Depression - My Story

Disclamer: The information contained in this article dealing with depression is not intended 
as a substitute for religious or medical advice. You should consult a member of the clergy or 
a professional health care practitioner for that kind of information. On the other hand, if you 
choose to act upon the information provided in this article (which is your constitutional 
right to do so), the author is not responsible for the consequences of your actions. .

Depression, from my point of view, is cured when we become aware that it is a spiritual issue and not an inherit physical flaw or defect. This is my story about how I cured myself of chronic depression when the medical profession failed me. I am not advocating that what worked for me in regards to curing depression will work for anyone else. On the other hand, after reading my story, many people have told me that my way of overcoming depression is an option worth considering.

In a desperate attempt to cure myself, I read everything I could on the subject of depression. I took the psychological approach as well as the religious approach. I experienced some relief using these methods, but eventually the feelings returned. The stronger the depression, the more aggressive my search. Self-help courses and recovery groups brought minimal relief but never a cure. Each improvement was eventually followed by a setback.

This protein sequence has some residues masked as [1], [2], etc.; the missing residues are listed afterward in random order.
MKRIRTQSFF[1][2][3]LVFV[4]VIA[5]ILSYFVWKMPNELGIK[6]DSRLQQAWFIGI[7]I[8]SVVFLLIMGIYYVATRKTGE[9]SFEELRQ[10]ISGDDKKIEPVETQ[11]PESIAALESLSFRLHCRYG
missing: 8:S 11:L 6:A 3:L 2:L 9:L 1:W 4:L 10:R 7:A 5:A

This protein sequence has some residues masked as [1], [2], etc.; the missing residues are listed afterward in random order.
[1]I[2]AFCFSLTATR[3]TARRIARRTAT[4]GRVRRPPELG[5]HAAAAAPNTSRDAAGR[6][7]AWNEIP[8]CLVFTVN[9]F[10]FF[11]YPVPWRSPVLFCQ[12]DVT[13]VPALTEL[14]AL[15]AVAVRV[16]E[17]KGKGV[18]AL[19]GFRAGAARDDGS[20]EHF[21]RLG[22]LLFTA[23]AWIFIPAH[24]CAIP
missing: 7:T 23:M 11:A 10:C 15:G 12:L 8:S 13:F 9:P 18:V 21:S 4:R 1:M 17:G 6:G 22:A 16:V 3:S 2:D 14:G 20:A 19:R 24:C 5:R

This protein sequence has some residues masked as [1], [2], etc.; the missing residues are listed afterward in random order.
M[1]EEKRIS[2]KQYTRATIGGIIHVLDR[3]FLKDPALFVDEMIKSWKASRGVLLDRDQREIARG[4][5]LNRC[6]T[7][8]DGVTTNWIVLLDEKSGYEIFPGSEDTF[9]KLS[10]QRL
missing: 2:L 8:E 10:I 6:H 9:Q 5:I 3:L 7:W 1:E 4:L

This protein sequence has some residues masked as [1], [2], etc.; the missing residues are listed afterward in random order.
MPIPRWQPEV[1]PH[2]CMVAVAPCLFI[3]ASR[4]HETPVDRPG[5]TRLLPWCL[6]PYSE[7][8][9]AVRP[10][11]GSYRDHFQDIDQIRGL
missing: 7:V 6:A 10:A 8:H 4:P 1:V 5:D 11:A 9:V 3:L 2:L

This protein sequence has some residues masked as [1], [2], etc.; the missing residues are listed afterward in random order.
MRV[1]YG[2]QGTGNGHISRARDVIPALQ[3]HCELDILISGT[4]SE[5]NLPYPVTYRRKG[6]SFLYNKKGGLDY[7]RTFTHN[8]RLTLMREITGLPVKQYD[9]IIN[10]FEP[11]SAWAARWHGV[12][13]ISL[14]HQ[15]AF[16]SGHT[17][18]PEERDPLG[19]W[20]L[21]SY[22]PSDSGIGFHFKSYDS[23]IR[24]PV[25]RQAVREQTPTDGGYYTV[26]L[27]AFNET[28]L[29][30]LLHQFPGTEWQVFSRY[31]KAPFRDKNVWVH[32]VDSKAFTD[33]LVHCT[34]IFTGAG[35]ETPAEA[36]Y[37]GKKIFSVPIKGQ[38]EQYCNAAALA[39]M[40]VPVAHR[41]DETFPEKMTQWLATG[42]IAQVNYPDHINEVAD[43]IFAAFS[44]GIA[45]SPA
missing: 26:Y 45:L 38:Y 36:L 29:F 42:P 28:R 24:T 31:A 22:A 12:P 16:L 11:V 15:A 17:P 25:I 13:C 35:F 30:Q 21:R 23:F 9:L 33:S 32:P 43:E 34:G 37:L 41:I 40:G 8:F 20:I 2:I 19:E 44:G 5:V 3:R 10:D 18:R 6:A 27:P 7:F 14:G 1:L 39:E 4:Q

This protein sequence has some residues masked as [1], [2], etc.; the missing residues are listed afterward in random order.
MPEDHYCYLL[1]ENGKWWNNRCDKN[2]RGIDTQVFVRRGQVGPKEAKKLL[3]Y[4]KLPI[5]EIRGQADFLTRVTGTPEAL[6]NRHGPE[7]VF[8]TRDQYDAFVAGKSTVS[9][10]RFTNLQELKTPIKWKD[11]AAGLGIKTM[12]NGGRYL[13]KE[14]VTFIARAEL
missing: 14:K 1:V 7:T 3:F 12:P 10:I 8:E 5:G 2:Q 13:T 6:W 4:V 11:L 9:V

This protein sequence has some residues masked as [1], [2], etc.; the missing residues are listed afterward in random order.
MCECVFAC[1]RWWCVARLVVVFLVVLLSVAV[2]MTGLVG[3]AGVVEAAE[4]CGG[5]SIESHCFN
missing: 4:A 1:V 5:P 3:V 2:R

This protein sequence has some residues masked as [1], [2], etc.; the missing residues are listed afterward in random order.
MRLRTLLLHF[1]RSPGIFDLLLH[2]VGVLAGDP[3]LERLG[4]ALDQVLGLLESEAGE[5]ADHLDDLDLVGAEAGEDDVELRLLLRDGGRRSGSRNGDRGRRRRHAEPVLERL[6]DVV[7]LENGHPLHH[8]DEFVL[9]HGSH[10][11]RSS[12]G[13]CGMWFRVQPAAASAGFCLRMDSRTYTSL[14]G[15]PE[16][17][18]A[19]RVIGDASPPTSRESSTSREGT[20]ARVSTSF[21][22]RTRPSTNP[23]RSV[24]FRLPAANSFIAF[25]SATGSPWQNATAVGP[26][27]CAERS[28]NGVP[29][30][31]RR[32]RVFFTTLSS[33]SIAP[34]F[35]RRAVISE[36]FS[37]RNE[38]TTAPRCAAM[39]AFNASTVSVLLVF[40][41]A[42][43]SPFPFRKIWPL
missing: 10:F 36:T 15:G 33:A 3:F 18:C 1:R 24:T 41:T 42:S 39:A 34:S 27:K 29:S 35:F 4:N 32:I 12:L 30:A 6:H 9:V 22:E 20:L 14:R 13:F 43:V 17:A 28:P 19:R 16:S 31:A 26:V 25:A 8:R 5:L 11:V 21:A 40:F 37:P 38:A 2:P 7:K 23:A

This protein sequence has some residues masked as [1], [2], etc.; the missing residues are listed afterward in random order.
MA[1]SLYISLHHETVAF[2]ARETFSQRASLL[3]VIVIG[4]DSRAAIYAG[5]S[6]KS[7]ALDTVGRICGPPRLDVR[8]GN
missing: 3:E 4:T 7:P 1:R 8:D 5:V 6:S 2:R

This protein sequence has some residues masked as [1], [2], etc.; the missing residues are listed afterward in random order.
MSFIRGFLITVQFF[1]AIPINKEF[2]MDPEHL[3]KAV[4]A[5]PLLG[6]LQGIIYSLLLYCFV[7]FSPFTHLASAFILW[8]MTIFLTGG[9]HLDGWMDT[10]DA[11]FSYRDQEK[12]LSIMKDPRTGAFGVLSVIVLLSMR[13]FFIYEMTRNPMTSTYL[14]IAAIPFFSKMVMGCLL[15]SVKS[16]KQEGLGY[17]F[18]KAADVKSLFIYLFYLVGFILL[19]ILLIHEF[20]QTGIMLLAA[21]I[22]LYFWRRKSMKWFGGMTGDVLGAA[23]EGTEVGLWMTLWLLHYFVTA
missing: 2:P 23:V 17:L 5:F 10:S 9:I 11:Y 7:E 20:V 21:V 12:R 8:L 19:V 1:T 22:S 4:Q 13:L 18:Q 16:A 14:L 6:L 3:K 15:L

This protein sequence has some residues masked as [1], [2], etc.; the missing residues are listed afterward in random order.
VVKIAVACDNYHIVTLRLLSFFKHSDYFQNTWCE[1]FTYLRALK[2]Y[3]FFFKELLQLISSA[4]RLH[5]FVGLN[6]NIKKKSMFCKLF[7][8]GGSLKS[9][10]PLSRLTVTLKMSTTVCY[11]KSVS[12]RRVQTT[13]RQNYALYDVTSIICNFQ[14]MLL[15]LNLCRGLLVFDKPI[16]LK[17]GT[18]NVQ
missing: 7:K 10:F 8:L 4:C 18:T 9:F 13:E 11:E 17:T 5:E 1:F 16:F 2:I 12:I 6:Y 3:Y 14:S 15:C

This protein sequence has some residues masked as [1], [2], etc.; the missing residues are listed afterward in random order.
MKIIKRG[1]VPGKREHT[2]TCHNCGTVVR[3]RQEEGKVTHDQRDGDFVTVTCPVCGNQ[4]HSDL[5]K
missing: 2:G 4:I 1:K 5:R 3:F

I began to believe that I was inherently flawed. It was even suggested that I was possessed by an evil entity, a thought I rejected. And yet, when the feelings were at there strongest, I doubted myself and believed I might actually be possessed by an evil entity and became even more frightened. I didn't know it at the time but I was scaring myself to death.

One day, I realized just how terrified I was. I felt like a house divided against itself. Desperate feelings require desperate measures: Voluntarily I went in for psychiatric evaluation. I began weekly therapy and was prescribed a drug which altered my mood almost immediately.

I gained many insights during therapy, but eventually the prescription drugs caused me to experience the side effects of hyperactivity, chills and headaches. I felt as if the cure was worse than the disease itself and so I took myself off the drugs without consulting my doctor. I did, however, continue therapy until I decided that I no longer needed it.

I thought therapy had solved my problem with depression until I had an extremely devastating setback and experienced the worst depression of my life. Suicidal thoughts began to intrude into my mind, and yet no matter what, I would not surrender. I lived with my depression for years, I tolerated it and put up with it. If depression was going to kill me, to squeeze the life out of me, it would do so without my help.